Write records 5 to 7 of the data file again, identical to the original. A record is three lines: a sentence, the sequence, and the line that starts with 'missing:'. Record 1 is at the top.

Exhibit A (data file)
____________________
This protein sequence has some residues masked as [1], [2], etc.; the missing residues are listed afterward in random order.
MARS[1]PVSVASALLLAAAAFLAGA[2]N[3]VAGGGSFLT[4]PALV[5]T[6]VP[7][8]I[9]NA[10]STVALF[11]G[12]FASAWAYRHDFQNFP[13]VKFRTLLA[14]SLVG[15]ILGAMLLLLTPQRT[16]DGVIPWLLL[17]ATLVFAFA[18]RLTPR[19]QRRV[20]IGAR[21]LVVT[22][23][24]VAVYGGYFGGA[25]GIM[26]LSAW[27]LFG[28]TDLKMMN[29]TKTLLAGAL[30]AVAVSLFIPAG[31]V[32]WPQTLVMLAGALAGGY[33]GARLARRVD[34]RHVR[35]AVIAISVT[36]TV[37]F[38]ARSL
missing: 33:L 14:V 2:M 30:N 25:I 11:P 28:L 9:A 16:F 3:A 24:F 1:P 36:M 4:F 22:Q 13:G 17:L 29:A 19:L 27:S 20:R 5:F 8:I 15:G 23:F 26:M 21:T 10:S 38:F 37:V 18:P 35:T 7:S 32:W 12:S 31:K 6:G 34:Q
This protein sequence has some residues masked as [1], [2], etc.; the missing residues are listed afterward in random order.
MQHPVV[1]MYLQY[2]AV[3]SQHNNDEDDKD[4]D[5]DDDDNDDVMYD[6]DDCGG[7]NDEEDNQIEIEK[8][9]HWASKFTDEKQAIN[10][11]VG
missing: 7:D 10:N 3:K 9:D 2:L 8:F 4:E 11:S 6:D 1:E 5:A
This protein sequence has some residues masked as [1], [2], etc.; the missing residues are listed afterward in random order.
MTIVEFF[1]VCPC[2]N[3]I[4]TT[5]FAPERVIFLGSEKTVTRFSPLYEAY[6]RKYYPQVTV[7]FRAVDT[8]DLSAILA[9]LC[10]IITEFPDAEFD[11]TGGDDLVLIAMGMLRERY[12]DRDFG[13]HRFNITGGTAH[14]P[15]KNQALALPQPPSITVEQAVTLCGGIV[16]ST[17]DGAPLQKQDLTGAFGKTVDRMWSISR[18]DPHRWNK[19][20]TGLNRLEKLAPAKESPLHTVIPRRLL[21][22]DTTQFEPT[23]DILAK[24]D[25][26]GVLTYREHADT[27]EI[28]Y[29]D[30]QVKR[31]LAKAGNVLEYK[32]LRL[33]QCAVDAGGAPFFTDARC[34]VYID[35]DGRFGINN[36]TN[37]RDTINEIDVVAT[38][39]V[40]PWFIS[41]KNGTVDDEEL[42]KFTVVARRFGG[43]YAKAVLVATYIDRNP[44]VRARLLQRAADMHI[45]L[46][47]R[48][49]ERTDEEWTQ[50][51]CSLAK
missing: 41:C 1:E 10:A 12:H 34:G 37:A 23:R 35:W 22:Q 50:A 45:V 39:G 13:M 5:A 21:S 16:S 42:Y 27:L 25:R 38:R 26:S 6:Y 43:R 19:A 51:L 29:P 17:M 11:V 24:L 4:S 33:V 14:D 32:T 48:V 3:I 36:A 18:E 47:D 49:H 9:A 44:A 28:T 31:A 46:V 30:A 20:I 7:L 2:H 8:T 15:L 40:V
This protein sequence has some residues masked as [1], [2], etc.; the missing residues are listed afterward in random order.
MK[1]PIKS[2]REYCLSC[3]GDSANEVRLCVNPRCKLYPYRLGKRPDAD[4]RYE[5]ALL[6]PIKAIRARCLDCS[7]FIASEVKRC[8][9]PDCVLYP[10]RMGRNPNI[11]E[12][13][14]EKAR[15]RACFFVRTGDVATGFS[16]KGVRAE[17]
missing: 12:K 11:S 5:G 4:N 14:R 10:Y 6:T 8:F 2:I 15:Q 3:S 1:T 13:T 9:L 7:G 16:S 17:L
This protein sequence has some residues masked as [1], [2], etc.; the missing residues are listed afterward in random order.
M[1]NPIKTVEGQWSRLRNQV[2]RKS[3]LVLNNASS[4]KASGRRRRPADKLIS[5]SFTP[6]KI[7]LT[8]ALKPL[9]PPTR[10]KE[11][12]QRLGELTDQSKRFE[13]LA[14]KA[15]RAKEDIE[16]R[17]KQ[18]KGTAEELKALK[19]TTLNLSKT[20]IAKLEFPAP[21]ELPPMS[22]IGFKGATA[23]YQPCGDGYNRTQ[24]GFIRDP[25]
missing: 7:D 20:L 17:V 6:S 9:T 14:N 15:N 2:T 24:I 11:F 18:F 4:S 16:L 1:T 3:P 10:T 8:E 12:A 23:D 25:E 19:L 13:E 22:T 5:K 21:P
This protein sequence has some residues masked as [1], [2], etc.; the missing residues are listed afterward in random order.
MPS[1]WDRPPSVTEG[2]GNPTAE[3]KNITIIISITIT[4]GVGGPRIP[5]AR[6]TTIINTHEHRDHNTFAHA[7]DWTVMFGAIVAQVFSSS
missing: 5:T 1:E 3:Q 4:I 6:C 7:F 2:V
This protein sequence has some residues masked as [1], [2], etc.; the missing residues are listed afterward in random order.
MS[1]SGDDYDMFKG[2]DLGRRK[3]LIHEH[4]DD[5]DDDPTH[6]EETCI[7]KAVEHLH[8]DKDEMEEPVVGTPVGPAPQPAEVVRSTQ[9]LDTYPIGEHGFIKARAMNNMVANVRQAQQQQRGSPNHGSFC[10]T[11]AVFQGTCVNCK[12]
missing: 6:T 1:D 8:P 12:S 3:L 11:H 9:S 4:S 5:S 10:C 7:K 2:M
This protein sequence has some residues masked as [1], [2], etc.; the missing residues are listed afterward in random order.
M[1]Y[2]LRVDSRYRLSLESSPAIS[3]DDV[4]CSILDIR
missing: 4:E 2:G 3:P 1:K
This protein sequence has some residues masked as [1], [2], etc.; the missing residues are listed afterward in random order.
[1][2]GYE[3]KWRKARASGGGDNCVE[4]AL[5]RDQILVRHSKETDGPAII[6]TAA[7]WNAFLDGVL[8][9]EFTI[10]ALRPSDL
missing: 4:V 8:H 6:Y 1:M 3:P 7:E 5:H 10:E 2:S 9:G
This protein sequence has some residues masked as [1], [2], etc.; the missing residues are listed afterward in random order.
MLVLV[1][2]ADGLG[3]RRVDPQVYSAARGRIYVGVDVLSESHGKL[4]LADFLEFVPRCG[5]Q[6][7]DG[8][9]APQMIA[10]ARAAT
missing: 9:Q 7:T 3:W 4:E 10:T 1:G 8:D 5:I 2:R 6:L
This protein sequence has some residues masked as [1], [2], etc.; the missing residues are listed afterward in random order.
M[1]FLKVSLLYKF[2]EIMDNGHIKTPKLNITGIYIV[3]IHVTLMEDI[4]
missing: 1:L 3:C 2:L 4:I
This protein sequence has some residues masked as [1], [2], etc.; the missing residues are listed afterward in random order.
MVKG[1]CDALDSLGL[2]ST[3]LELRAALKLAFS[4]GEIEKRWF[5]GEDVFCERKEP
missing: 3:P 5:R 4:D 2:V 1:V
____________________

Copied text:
This protein sequence has some residues masked as [1], [2], etc.; the missing residues are listed afterward in random order.
M[1]NPIKTVEGQWSRLRNQV[2]RKS[3]LVLNNASS[4]KASGRRRRPADKLIS[5]SFTP[6]KI[7]LT[8]ALKPL[9]PPTR[10]KE[11][12]QRLGELTDQSKRFE[13]LA[14]KA[15]RAKEDIE[16]R[17]KQ[18]KGTAEELKALK[19]TTLNLSKT[20]IAKLEFPAP[21]ELPPMS[22]IGFKGATA[23]YQPCGDGYNRTQ[24]GFIRDP[25]
missing: 7:D 20:L 17:V 6:S 9:T 14:N 15:N 2:T 24:I 11:F 18:F 4:S 16:L 1:T 3:P 10:T 8:E 12:A 23:D 25:E 19:L 13:E 22:T 5:K 21:P
This protein sequence has some residues masked as [1], [2], etc.; the missing residues are listed afterward in random order.
MPS[1]WDRPPSVTEG[2]GNPTAE[3]KNITIIISITIT[4]GVGGPRIP[5]AR[6]TTIINTHEHRDHNTFAHA[7]DWTVMFGAIVAQVFSSS
missing: 5:T 1:E 3:Q 4:I 6:C 7:F 2:V
This protein sequence has some residues masked as [1], [2], etc.; the missing residues are listed afterward in random order.
MS[1]SGDDYDMFKG[2]DLGRRK[3]LIHEH[4]DD[5]DDDPTH[6]EETCI[7]KAVEHLH[8]DKDEMEEPVVGTPVGPAPQPAEVVRSTQ[9]LDTYPIGEHGFIKARAMNNMVANVRQAQQQQRGSPNHGSFC[10]T[11]AVFQGTCVNCK[12]
missing: 6:T 1:D 8:P 12:S 3:L 11:H 9:S 4:S 5:S 10:C 7:K 2:M